For many diehard West Virginia archery hunters, September 28 has been marked on the calendars since the beginning of the year and finally the long wait is over. This past Saturday thousands of camo covered bow hunters took to the trees to kick off another deer season and hopefully tag a nice buck. The bucks have rubbed off their velvet revealing freshly polished bone ready for battle in a couple of months and to drive hunters to spend countless hours sitting on stand patiently waiting. From what I’m seeing in the woods the oak mast is going to be spotty this year. The chestnut and red oaks are dropping acorns right now, especially on the high ridge tops. It’s hit or miss in that under some trees there are several acorns and others, not so many.
Under the white oaks there are a few acorns but overall I’d say it’s a fair to below average oak mast for the year. On the other hand, the beech and hickory trees are loaded this year and produced an extra abundant crop. According to the WVDNR mast survey, “the abundance (or lack thereof) of oak mast may remind many of the dismal mast crop of 2009. The combination of beech, hickory, and walnut should help offset the lack of oak mast. Surveyors reported that although oak was scarce, oak abundance in the higher elevations was more plentiful. For example, elevations above 2,800 feet were more likely to have decent acorn crops.” Soft masts like apple, pear, cherry, persimmons, etc. also bared a heavy fruit and should be good places to concentrate on during the early season. Old fields and field edges, especially ones with fruit trees, would be ideal places to hunt this year. Even more so if the oak mast didn’t produce. That’s why it’s always important to scout before and even during the season to see where the deer are feeding in your hunting area as it will vary throughout the state. Find the food, and you’ll find the deer and maybe even a bear as archery season for black bear also started on Saturday, September 28.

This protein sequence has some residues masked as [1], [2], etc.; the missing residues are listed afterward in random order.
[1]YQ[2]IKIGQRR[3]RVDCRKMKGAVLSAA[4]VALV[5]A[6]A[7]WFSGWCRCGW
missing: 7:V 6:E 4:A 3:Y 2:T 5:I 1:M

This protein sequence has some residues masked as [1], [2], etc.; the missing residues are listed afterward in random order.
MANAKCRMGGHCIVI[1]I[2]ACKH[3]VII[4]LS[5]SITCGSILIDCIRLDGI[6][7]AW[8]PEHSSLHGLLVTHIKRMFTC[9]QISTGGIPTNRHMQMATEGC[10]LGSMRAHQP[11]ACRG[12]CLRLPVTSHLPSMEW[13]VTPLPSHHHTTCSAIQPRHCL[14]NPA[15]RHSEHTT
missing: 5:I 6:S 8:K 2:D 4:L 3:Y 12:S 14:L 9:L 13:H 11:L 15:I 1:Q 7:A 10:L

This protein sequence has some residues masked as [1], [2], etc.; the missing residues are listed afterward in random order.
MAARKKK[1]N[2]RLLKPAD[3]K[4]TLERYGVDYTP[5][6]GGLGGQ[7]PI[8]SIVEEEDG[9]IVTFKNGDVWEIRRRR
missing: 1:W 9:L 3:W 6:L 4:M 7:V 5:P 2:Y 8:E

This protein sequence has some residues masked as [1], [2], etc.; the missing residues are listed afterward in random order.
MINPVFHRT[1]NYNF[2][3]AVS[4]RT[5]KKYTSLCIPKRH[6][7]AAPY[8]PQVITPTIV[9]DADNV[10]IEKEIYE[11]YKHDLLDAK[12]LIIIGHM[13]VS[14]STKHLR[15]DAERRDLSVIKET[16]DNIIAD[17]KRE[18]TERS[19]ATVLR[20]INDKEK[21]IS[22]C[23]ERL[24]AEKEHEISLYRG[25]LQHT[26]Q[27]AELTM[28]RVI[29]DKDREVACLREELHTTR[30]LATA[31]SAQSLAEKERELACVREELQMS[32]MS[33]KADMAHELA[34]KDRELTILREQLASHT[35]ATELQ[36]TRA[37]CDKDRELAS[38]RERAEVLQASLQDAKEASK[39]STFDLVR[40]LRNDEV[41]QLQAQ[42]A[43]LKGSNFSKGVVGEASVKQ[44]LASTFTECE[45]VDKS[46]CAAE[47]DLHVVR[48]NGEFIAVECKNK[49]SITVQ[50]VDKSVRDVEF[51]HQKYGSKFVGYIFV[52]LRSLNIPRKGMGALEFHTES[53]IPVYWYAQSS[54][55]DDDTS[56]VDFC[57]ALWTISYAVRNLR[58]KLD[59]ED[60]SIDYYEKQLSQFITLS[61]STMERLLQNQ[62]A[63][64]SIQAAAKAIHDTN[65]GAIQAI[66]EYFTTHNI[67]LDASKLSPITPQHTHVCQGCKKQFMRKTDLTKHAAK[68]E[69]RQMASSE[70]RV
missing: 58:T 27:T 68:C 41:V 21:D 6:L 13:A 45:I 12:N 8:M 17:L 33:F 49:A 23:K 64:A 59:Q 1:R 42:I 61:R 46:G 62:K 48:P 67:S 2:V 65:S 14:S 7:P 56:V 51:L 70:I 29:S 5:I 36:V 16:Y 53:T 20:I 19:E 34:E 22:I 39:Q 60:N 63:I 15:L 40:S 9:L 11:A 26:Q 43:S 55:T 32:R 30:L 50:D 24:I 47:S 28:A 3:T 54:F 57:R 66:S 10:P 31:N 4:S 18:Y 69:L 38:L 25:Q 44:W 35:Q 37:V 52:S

The bear archery season is a split season (September 28-November 23 and December 9- December 31). The deer archery seasons runs through December 31. Archery deer hunters in 23 counties or portions thereof, not including Tucker County, are required to take an antlerless deer during the archery deer season prior to harvesting a second antlered deer during the archery deer season. Also in these same counties firearms season hunters are required to take an antlerless deer during the antlerless deer firearms seasons prior to harvesting a second antlered deer during the buck firearms season. A notable change for deer hunters this year is that you can now take 2 deer per day without checking in the first one. The 2013-2014 hunting regulations states that “The daily bag limit for deer has increased and up to two deer may be taken per day during any deer season, but only one antlered buck may be taken in a day. The first deer does not have to be legally checked at an official game check station prior to harvesting the second deer in the same day. However, all deer legally harvested must be checked by a Natural Resources Police officer or at an official checking station for retagging prior to hunting during a subsequent day.” This could help the hunter that doesn’t get very many days in the woods and for those remote hunting camps tucked back in the hills and hollows. All of these changes can be found in the 2013-2014 Hunting and Trapping Regulations or on-line at www.wvdnr.gov It’s always a good idea to check them before venturing out. Good luck to all my fellow West Virginia deer hunters this year. Be safe and wear those safety belts! And most of all enjoy your time in the wild and wonderful West Virginia outdoors.